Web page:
New policy on service dogs at Garrison Petawawa

By Patricia Leboeuf

Posted on Thursday, October 12, 2017



Following a new directive, Garrison Petawawa will be instating a new policy on service dogs.

The Defence Administrative Orders and Directives (DAOD) on service dogs clearly define the approach military bases must take with these animals and their handlers. The Government of Canada has officially declared that the Canadian Armed Forces (CAF) has a duty to accommodate those who require a service dog. “We want to apply that policy in a fair manner to accommodate those service members who are ill and injured who would gain a benefit from having a service dog,” said 4th Canadian Division Support Base (4 CDSB) Personnel Services Commanding Officer Lieutenant Colonel Darcy Wright.

The Standard Operating Procedure (SOP) will be unveiled at the Garrison in the near future; the various chains of command, the medical community, workplace safety and all the various stakeholders will be consulted to ensure the policy is well suited to everyone. “We don’t want the spirit of the DAOD violated so it will take a little bit of time to do the consultations so that we can meet all situations,” said LCol Wright.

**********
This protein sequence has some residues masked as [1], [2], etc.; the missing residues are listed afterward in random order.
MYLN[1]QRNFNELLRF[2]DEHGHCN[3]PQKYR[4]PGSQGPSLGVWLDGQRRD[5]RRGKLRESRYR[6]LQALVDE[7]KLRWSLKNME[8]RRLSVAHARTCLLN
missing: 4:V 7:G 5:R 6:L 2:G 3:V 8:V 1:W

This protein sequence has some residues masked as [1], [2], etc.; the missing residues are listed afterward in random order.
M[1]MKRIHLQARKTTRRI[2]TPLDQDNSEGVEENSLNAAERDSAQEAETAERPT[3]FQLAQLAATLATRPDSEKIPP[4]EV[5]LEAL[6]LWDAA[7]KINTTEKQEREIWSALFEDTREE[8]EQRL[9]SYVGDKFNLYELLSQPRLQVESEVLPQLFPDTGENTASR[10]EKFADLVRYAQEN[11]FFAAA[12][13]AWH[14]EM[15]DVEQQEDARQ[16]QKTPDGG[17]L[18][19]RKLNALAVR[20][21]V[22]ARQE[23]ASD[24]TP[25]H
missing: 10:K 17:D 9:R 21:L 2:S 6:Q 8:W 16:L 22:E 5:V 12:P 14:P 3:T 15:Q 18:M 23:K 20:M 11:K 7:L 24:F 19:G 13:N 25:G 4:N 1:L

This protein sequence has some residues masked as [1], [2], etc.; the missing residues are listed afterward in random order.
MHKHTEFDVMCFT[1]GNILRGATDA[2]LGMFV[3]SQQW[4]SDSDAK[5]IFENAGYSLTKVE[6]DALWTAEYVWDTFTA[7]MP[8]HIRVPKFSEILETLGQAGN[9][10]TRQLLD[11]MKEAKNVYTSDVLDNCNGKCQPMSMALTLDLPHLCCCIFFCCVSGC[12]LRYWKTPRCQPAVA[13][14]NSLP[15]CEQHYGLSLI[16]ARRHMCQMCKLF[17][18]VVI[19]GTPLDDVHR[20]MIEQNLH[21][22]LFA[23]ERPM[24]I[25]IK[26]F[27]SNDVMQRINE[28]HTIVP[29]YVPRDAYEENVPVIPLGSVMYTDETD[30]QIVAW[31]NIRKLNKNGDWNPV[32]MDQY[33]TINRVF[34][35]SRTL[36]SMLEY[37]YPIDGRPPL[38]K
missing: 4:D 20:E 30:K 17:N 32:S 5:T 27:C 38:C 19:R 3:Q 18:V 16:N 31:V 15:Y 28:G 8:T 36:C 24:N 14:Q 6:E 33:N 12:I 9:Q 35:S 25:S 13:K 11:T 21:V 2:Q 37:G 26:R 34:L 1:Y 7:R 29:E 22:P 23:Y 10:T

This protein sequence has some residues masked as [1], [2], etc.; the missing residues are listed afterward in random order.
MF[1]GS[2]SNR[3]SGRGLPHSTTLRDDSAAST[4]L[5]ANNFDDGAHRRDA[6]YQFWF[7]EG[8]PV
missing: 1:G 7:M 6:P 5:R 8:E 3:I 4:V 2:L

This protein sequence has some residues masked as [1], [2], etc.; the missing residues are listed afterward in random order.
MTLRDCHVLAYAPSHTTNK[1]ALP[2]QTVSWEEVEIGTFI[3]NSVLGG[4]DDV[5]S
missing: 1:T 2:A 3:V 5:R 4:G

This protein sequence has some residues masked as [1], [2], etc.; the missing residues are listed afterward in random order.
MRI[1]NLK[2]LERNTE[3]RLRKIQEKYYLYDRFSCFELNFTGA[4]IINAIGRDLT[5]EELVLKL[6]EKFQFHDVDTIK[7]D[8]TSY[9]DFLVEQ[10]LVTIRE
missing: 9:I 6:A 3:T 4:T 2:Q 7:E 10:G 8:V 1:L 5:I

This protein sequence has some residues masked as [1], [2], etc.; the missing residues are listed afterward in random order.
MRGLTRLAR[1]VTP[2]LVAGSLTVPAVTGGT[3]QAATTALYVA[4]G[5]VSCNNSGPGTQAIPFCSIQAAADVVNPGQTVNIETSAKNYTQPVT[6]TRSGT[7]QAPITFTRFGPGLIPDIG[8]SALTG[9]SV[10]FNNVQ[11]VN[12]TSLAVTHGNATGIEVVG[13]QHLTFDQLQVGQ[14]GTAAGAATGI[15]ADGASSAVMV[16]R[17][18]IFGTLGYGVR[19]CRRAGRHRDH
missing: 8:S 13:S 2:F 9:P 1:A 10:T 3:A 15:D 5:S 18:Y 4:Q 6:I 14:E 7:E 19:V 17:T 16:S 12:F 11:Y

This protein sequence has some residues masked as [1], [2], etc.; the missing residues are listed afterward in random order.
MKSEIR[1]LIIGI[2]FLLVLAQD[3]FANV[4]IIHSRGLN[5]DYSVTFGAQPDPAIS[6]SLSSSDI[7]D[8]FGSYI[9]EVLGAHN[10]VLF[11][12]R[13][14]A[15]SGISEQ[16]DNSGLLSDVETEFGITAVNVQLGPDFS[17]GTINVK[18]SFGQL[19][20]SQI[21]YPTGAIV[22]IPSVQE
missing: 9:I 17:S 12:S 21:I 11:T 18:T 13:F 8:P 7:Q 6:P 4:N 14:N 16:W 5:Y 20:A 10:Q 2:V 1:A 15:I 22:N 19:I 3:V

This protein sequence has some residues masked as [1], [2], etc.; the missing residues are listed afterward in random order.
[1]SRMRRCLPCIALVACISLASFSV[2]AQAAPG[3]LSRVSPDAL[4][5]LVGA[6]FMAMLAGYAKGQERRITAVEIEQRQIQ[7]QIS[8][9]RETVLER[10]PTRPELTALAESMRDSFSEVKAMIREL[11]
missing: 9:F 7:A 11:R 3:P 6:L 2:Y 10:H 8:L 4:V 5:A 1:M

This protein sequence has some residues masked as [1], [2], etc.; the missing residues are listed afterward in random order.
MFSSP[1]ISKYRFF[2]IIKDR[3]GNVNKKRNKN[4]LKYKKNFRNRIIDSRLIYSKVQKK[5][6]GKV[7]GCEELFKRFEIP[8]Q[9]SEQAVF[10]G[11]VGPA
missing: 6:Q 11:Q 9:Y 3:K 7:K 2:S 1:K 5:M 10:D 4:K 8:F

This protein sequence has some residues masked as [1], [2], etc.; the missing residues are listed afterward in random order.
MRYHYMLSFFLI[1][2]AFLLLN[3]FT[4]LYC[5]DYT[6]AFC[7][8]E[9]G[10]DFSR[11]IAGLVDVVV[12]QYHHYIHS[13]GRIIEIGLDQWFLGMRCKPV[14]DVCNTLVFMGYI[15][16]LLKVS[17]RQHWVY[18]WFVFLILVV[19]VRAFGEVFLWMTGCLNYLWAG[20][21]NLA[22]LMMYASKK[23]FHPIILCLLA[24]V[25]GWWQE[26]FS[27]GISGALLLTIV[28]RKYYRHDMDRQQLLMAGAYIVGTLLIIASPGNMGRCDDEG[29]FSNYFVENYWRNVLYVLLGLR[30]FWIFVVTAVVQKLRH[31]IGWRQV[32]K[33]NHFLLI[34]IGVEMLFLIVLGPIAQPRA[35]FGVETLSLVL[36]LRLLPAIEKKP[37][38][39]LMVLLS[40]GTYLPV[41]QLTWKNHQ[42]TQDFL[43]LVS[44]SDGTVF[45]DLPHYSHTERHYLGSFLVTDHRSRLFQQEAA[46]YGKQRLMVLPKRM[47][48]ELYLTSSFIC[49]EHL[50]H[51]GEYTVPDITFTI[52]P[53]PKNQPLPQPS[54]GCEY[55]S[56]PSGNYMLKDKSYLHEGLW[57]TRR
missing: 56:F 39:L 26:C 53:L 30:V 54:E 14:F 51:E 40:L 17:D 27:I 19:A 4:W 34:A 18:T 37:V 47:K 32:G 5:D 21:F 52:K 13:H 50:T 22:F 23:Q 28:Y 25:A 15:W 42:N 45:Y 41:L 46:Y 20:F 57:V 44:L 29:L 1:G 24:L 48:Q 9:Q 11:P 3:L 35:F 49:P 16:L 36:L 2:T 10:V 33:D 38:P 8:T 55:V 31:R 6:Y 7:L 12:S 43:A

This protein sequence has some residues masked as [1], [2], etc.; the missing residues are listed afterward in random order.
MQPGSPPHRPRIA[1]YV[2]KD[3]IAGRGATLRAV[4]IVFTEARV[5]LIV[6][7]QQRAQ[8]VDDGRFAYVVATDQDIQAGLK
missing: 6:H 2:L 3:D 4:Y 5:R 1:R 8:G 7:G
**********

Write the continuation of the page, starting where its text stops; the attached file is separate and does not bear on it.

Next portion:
Service dogs, emotional comfort animals, and therapy animals are all very different. Only the former will be covered under the new policy, as these certified animals must undergo rigorous and comprehensive training to assist an individual with their daily needs. “You have to have that recommendation from a medical practitioner saying that having that service dog will help whatever that situation it is that you have,” said LCol Wright. “And another key aspect is that you have to have a certified service dog from a certified service dog agency that actually is a trained animal.”

As such, online certifications for personal pets are not accepted.

For the animals’ welfare, there will also be some common sense limitations. The dogs will not be brought into any situation that may cause distress or risk the health and safety of others. “If somebody is a Range Warden, you probably won’t see that animal there because it would not be the best place for the animal when there is live firing,” said LCol Wright, “but if they work in an office situation, then they will be fine.”

There is already a policy in place for Garrison housing. Animals are allowed in Residential Housing Units and medically necessary, certified service dogs will also be allowed in the singles’ quarters. LCol Wright’s team is currently working on developing a specific area for the animals to be placed that will be the most comfortable for all involved. “We want to help the member but we also want to be cognizant of the animal,” said LCol Wright. “We want the animal to live in the best conditions that it can live in.”

The policy will cover every member of the Defence Team and more details will be released when the policy is fully developed.